Best Photography Galleries in Paris
When your soul is craving some culture, but you don’t have it in you to brave the crowds of a full scale Parisian museum, photography galleries become the next best thing.
Though not always the headliner, photography and its makers in Paris are considered serious contributors to the overall world of are coming from the city. Photographic exhibitions are generally easier to navigate and less time consuming than spending an entire day at the Orangerie or Orsay Museums.
Since Parisians tend to do things in the present while holding onto the past, you’ll find photographic works ranging from early 1900s right through to today. The following are the best galleries in the city in which to view these works.
Maison européenne de la Photographie (MEP) in Paris
The MEP gallery opened in 1996 on the Right Bank of the Seine in Paris’ 4th. The setting is an old 18th century mansion, an apt paradox to the contemporary works the gallery showcases.
The exhibitions are ever changing on a rotational basis. This is the best place to view contemporary works in photography from both established and emerging photographers. Martin Parr and Larry Clark works can be found in the gallery year round.
Because the gallery is so small, you viewing of the pieces becomes far more intimate and emotional compared to full scale museum displays. You can expect to spend about an hour total to work through the entire place.
The MEP gallery also has a famous library on site where they house a collection of extremely rare first edition publications from other respective galleries.
OPENING HOURS: Wednesday to Sunday: 11am to 8pm
ADDRESS: 124 Rue de Turenne, 75003 Paris, France
METRO STATION: Pont Marie
Jeu de Paume in Paris
The Jeu de Paume is an artists center dedicated to photographic and motion imagery from the 20th and 21st centuries.
The building itself is wonderful to see in person. It used to be a tennis court and was converted into the gallery house back in 1909. It was later used by the Nazis during the war to store confiscated masterpieces owned by affluent Jewish families such as the Rothschilds and the Bernheims.
The Jeu de Paume is wonderful because of its multimedia approach to exhibiting. While the photographic works are abundant, so too are the works in video, cinema and online art. A one stop shop for visual arts, without the stress of a full sized museum.
OPENING HOURS: Tuesday to Sunday: 12pm to 8pm
ADDRESS: 1 Place de la Concorde, 75008 Paris
METRO STATION: Concorde
Polka Galerie in Paris
As a documentary lover, the Polka Galerie is my go-to for photographic exhibitions in le Marais. Tucked in a side street, you wouldn’t know the gallery is there even in passing on a free guided walking tour. Its surroundings are quiet and an hour or two in the gallery takes you right out of the usual street chaos of this area.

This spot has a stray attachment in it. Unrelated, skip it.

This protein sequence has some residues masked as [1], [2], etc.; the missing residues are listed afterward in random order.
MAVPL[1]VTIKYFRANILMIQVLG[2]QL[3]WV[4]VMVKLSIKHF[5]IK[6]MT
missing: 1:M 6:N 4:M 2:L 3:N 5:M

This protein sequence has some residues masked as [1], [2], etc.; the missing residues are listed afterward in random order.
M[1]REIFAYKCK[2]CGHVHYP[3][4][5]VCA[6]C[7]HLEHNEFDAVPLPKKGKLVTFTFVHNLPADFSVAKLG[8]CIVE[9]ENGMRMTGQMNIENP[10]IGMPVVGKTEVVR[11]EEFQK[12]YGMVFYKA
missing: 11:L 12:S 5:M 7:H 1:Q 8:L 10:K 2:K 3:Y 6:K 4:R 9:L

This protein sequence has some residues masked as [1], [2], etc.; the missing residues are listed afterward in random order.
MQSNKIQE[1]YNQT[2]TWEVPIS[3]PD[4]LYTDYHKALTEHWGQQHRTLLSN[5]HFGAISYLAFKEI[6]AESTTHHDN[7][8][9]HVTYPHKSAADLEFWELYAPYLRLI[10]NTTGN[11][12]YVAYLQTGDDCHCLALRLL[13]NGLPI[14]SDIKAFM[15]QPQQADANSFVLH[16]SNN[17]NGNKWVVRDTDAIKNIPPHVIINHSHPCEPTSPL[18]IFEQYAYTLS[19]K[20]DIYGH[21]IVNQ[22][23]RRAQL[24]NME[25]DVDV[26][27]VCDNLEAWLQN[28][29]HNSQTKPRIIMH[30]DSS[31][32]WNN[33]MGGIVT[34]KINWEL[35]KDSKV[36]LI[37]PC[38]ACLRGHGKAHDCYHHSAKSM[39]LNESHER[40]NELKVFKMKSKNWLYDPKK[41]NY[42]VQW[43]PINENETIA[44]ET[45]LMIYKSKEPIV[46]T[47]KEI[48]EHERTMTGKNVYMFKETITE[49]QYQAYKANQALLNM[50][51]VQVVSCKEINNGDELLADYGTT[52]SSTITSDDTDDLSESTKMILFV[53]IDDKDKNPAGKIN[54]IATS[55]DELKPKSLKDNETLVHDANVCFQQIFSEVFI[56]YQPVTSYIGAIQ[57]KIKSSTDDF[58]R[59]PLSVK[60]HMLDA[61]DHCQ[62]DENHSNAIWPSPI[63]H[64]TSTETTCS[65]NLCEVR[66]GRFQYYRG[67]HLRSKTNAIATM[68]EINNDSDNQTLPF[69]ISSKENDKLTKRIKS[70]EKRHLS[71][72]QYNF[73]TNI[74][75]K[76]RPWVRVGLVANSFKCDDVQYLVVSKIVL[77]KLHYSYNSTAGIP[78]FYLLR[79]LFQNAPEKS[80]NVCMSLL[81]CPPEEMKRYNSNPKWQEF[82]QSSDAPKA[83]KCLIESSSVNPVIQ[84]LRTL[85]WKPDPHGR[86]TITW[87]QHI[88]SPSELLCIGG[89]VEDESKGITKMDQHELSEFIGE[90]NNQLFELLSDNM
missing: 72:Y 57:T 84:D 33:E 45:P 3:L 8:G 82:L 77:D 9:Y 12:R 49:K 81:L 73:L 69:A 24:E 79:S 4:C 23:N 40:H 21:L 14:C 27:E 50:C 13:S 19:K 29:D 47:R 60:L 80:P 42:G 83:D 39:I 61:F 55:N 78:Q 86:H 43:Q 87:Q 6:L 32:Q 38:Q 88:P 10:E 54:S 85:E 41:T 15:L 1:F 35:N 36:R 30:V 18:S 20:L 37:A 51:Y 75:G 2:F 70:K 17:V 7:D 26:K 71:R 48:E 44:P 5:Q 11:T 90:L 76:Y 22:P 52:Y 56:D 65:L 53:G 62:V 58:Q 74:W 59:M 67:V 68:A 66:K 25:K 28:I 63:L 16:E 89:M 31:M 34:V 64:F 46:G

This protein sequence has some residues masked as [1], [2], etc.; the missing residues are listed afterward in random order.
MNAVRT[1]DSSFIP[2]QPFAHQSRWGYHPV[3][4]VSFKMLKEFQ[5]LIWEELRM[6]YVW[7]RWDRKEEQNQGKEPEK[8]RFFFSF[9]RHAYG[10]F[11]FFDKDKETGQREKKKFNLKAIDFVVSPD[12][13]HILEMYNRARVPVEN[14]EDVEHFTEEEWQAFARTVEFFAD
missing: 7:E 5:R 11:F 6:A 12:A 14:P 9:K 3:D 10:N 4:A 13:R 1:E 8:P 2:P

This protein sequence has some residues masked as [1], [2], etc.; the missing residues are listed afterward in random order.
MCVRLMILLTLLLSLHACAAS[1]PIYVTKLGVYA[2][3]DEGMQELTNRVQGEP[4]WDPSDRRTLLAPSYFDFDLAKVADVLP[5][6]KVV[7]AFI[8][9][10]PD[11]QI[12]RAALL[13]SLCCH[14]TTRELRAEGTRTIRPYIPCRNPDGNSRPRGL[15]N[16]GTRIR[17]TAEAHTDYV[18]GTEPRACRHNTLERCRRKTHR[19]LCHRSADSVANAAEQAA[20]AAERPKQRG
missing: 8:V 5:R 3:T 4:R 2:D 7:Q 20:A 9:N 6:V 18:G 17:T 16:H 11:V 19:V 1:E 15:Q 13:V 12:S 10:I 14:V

The Polka Galerie is dedicated to photographers who capture the affairs of the world through a socio-political lens. Their pieces need to be informative, emotional and reflective of the times.
There are six exhibitions per year within the gallery space. They also publish a curated magazine every two months that delves deep into the works currently being processed and the general world of photography.
Oh, and entrance to the Polka Gallery is absolutely free ma chérie!
OPENING HOURS: Tuesday to Saturday: 11am to 7pm
ADDRESS: 12-14 Rue Saint-Gilles, 75003 Paris
METRO STATION: Chemin Vert
Le Bal in Paris
Le Bal is a nonprofit photographic exhibition space in the lower 18th arrondissement, not far from Montmartre and Pigalle .
The space was born in 2010, having lived through the roaring 20s as a popular Parisian dancehall and then a horse-betting establishment. Now, Le Bal is only concerned with showcasing contemporary works in photography.
In addition to the gallery you’ll find a bookshop, an educational program and the well loved Café Otto. The cafe specializes in shakshuka, so brunching here is a real treat.
Overall this is simply a quaint, low-key, well curated and informative space for photography in Paris. You won’t spend much time here, an hour and a half at maximum if you are eating in the cafe as well.
Since the Moulin Rouge is just a few roads away you can tick off that landmark as well during your visit.
OPENING HOURS: Wednesday to Sunday: 12pm to 7pm
ADDRESS: 6 Impasse de la Défense, 75018 Paris
METRO STATION: Place de Clichy
Fondation Henri Cartier-Bresson in Paris
Henri Cartier-Bresson is known in Paris and around the world as being the pioneer for street photography. This gallery is dedicated to preserving the legacy of the artist as well as the legacy of the works of his wife, photographer Martine Franck.
The exhibits are on rotation; contemporary photographers are also given space to exhibit in the gallery year round. For this reason there sometimes won’t actually be any original Cartier-Bresson works up to see — keep this in mind!
The gallery only recently made the move to their new home in le Marais. It sits in perfect proximity to the rest of the museums in the area, namely the Picasso Museum, the The Centre Pompidou and Musée des Archives nationales.